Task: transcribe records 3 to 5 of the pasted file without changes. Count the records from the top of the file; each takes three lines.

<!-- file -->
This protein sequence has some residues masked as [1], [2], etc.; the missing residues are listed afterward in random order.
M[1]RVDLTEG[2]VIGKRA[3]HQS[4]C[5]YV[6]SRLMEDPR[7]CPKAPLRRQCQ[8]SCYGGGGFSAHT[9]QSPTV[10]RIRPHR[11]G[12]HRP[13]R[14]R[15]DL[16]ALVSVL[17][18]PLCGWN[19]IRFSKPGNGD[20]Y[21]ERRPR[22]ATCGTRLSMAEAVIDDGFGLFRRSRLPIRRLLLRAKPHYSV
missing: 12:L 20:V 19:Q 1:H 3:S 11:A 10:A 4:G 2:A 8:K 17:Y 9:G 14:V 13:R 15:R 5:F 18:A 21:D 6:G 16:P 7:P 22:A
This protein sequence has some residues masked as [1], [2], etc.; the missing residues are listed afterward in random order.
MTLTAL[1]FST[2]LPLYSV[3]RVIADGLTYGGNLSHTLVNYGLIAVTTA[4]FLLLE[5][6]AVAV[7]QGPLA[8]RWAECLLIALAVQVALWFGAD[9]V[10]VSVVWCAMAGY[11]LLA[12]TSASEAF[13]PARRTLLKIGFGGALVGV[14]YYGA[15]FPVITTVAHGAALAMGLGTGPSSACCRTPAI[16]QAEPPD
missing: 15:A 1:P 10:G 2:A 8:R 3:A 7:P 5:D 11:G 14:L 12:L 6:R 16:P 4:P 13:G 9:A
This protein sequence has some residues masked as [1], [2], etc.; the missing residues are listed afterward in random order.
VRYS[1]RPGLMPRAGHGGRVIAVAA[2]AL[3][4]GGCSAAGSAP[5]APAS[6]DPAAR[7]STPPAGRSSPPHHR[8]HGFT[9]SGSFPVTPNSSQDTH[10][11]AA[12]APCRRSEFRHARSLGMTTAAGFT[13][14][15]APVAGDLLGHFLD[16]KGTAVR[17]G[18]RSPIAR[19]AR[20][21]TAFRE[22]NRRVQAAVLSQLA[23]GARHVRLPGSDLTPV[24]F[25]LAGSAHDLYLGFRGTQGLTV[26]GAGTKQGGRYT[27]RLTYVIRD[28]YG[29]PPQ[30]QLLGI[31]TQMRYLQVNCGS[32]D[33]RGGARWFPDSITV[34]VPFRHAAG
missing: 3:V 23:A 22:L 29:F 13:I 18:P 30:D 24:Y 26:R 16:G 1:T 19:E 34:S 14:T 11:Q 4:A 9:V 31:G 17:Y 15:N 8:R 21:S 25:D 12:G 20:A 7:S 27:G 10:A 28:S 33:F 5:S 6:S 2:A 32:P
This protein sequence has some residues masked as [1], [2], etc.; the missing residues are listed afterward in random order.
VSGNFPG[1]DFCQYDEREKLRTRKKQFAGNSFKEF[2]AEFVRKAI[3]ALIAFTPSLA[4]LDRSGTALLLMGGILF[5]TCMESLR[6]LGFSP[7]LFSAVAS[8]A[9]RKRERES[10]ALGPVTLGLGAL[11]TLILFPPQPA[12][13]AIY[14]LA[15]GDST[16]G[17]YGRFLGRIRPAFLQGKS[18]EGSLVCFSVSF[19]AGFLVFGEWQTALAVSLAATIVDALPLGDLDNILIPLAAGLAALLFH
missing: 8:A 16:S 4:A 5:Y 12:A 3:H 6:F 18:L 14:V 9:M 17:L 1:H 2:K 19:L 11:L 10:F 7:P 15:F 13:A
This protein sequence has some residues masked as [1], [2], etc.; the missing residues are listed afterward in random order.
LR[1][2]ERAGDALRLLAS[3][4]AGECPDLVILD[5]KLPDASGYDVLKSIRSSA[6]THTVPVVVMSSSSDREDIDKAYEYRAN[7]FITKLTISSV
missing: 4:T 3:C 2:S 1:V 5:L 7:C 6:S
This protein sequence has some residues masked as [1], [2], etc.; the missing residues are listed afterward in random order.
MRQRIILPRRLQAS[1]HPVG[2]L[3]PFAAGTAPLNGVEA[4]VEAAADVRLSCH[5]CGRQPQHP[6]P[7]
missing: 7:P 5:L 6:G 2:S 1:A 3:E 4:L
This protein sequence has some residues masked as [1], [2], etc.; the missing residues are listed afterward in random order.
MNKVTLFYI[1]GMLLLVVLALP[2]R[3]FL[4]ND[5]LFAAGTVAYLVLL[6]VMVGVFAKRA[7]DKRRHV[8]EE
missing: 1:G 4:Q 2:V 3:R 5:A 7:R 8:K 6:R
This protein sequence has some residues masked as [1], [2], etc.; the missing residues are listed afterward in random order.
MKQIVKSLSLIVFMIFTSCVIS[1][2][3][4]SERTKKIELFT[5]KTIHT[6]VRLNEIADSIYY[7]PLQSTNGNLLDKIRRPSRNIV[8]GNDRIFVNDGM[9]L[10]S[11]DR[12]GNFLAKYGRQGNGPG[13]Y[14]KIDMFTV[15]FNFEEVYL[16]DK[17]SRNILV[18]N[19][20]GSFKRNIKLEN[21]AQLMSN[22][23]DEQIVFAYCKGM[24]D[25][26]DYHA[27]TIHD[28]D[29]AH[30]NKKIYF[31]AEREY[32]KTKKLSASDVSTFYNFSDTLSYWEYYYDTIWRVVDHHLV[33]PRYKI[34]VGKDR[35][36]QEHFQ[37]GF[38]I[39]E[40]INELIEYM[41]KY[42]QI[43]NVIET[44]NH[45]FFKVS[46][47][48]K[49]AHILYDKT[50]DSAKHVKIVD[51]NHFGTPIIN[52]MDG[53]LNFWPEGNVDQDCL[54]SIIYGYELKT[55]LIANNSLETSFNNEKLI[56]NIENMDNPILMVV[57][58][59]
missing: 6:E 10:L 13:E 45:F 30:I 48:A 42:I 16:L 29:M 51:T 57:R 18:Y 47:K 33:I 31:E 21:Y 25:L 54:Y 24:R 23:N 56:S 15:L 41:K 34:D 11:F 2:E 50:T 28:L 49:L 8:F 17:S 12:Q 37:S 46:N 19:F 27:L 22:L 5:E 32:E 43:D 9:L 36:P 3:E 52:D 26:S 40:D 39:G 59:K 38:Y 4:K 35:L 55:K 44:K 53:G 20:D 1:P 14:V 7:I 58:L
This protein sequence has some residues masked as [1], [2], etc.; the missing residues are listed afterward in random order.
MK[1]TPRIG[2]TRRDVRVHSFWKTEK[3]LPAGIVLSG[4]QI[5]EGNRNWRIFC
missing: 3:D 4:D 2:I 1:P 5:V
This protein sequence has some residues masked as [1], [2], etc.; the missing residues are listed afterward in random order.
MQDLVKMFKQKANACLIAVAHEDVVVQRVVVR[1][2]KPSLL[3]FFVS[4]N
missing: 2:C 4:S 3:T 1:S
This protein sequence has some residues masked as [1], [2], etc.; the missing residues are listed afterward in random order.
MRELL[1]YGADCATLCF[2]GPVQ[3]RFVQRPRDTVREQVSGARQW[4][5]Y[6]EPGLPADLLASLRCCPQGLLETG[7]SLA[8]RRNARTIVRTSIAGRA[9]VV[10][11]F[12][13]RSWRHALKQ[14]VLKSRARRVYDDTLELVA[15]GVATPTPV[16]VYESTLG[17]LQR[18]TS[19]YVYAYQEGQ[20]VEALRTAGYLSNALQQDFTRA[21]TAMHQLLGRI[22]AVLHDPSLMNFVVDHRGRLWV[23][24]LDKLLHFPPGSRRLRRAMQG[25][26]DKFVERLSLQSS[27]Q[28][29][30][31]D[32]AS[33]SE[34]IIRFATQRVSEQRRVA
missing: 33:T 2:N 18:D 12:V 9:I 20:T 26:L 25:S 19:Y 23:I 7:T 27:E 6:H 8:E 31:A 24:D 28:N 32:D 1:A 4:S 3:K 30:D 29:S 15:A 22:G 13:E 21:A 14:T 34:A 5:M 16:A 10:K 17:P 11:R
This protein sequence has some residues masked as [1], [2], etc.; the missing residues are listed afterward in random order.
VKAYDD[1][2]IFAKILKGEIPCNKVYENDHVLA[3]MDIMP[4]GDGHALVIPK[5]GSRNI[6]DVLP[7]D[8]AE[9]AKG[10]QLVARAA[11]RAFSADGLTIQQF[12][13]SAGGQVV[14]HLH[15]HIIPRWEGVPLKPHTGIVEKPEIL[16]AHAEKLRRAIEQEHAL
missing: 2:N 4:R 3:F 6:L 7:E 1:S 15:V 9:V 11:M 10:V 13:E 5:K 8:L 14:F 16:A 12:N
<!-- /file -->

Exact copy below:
This protein sequence has some residues masked as [1], [2], etc.; the missing residues are listed afterward in random order.
VRYS[1]RPGLMPRAGHGGRVIAVAA[2]AL[3][4]GGCSAAGSAP[5]APAS[6]DPAAR[7]STPPAGRSSPPHHR[8]HGFT[9]SGSFPVTPNSSQDTH[10][11]AA[12]APCRRSEFRHARSLGMTTAAGFT[13][14][15]APVAGDLLGHFLD[16]KGTAVR[17]G[18]RSPIAR[19]AR[20][21]TAFRE[22]NRRVQAAVLSQLA[23]GARHVRLPGSDLTPV[24]F[25]LAGSAHDLYLGFRGTQGLTV[26]GAGTKQGGRYT[27]RLTYVIRD[28]YG[29]PPQ[30]QLLGI[31]TQMRYLQVNCGS[32]D[33]RGGARWFPDSITV[34]VPFRHAAG
missing: 3:V 23:A 22:L 29:F 13:I 18:P 30:D 24:Y 26:R 16:G 1:T 19:E 34:S 14:T 11:Q 4:A 9:V 31:G 17:Y 15:N 8:R 21:S 25:D 12:G 20:A 7:S 27:G 10:A 28:S 33:F 5:S 6:S 2:A 32:P
This protein sequence has some residues masked as [1], [2], etc.; the missing residues are listed afterward in random order.
VSGNFPG[1]DFCQYDEREKLRTRKKQFAGNSFKEF[2]AEFVRKAI[3]ALIAFTPSLA[4]LDRSGTALLLMGGILF[5]TCMESLR[6]LGFSP[7]LFSAVAS[8]A[9]RKRERES[10]ALGPVTLGLGAL[11]TLILFPPQPA[12][13]AIY[14]LA[15]GDST[16]G[17]YGRFLGRIRPAFLQGKS[18]EGSLVCFSVSF[19]AGFLVFGEWQTALAVSLAATIVDALPLGDLDNILIPLAAGLAALLFH
missing: 8:A 16:S 4:A 5:Y 12:A 3:H 6:F 18:L 14:V 9:M 17:L 1:H 2:K 19:L 11:L 10:F 7:P 15:F 13:A
This protein sequence has some residues masked as [1], [2], etc.; the missing residues are listed afterward in random order.
LR[1][2]ERAGDALRLLAS[3][4]AGECPDLVILD[5]KLPDASGYDVLKSIRSSA[6]THTVPVVVMSSSSDREDIDKAYEYRAN[7]FITKLTISSV
missing: 4:T 3:C 2:S 1:V 5:L 7:C 6:S